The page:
Chechnya's warrior tradition

Guerrillas from Russia's longtime nemesis take their fighting skills to Afghanistan.

By , Special to The Christian Science Monitor

Elusive, swift-striking Chechen guerrillas have been Russia's most ferocious and resolute internal enemy for almost two centuries, and dozens of Russian troops continue to die weekly in Moscow's latest 30-month-old campaign to subdue them. Some reports say US forces may now be squaring off against the same deadly foe in Afghanistan – hundreds of Chechen fighters who have embraced Al Qaeda's global jihad.

"There are a lot of them, and they sure know how to fight," an un-named US officer told Agence France-Presse after US troops clashed with Chechen guerrillas in this month's "Operation Anaconda," aimed at corralling diehard Al Qaeda remnants in Afghanistan's eastern mountains. General Tommy Franks, commander of US forces, was more circumspect at a Moscow press conference last week. "The number of nationalities represented in the detainees we have is about 35 and, to be sure, the Chechen nationality is represented among those nations," he said.

Russian veterans say they are not surprised to hear the Americans are encountering hard-core Chechen fighters in Afghanistan, and finding the going tough. "Chechens are fanatical soldiers," says Viktor Putilov, chairman of the Union of Vityaz Veterans, an association of former spetznaz – special forces – troopers. "The first thing a male Chechen baby is given is a weapon, and they grow up believing a man's only destiny is to fight. Their great strength in battle is that they do not think of their own lives, or anyone else's."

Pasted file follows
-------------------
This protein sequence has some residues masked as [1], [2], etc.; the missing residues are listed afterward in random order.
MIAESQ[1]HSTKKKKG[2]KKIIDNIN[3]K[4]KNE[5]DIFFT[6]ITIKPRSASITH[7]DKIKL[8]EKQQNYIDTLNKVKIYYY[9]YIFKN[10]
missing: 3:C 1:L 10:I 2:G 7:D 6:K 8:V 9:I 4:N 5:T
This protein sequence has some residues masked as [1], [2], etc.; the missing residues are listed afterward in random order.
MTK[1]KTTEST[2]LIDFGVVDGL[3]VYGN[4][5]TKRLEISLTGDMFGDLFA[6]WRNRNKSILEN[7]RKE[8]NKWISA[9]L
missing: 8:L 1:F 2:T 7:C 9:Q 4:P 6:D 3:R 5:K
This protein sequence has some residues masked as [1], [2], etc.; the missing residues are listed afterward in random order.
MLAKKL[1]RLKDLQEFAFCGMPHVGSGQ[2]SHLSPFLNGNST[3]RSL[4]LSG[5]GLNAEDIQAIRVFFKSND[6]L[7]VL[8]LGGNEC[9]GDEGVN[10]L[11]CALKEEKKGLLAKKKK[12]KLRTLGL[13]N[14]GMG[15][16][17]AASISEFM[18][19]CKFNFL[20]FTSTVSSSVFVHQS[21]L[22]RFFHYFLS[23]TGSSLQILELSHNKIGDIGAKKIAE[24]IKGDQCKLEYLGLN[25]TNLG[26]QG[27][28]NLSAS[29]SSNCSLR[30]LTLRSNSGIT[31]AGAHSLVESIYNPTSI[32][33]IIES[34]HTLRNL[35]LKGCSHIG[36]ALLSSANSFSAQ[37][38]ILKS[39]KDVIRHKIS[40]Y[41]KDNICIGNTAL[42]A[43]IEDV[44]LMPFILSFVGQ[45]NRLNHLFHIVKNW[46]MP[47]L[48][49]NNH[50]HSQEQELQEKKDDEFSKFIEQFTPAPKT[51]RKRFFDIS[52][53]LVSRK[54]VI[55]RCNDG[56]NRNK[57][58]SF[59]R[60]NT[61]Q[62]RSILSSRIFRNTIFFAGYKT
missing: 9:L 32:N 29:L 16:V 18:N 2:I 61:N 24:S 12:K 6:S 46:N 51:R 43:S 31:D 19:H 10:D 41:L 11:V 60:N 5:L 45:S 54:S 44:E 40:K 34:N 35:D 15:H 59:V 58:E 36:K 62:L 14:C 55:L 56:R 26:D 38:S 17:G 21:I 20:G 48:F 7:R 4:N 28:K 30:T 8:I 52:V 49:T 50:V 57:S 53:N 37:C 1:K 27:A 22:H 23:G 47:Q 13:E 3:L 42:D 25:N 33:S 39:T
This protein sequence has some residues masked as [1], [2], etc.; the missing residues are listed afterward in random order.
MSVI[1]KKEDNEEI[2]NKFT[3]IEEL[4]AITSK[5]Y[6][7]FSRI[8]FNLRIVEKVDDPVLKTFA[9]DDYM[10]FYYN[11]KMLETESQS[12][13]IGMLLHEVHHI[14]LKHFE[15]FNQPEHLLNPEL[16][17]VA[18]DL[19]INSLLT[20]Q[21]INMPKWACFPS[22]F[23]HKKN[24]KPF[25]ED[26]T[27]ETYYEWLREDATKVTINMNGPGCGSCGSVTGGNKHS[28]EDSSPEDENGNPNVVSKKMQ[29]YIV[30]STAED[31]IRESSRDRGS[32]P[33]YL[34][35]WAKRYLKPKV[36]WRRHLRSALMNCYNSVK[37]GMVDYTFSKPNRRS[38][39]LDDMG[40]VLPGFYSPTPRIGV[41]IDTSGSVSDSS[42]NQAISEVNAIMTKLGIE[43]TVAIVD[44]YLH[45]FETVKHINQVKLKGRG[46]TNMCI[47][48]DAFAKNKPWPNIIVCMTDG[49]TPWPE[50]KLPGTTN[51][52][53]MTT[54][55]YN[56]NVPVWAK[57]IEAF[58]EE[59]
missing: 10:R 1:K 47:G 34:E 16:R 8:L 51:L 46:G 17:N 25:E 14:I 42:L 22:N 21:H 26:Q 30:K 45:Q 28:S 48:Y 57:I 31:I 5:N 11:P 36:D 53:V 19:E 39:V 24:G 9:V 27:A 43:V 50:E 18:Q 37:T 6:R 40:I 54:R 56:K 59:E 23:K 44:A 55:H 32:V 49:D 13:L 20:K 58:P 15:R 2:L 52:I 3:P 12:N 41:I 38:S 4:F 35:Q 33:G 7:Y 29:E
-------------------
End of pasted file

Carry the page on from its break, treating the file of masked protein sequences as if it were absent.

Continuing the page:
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But most experts who study the tiny, traditionally Muslim republic of Chechnya say they doubt its legendary warriors have joined Osama bin Laden's terrorist network in large enough numbers to become its "biggest single component," as some reports have claimed. For one thing, they say, most Chechens are not religious. "Islam did not strike deep roots among the Chechens, and has played only a slight role in their rebellions against Russian rule in the past," says Alexander Iskanderyan, head of the independent Center for Caucasus Studies in Moscow. "Religion is not the key to understanding Chechens; their painful past is."

Many experts agree that a history of bloody defeat, mass repression and bitter exile, combined with a martial culture in which boys become full-fledged soldiers at age 12, may have led significant numbers of young Chechen men to join Al Qaeda, seeking revenge not just against Russia, but the entire non-Muslim world. "The Chechens cannot forget or forgive the mass suffering they have endured, and which they continue to bear," says Svetlana Omarova, an expert with the Confederation of Repressed Peoples of the former USSR, a human rights organization. "This is not to offer excuses, but one must understand how profoundly offended this nation is. These are men who are used to fighting for a lost cause."

General Mikhail Yermolov, who led Russian forces in a ruthless 30-year campaign to crush Chechnya in the 19th century, called them "congenital rebels." Novelist Mikhail Lermontov, who took part in that struggle, was more admiring of the Chechens, writing in 1832: "Their god is freedom; their law is war."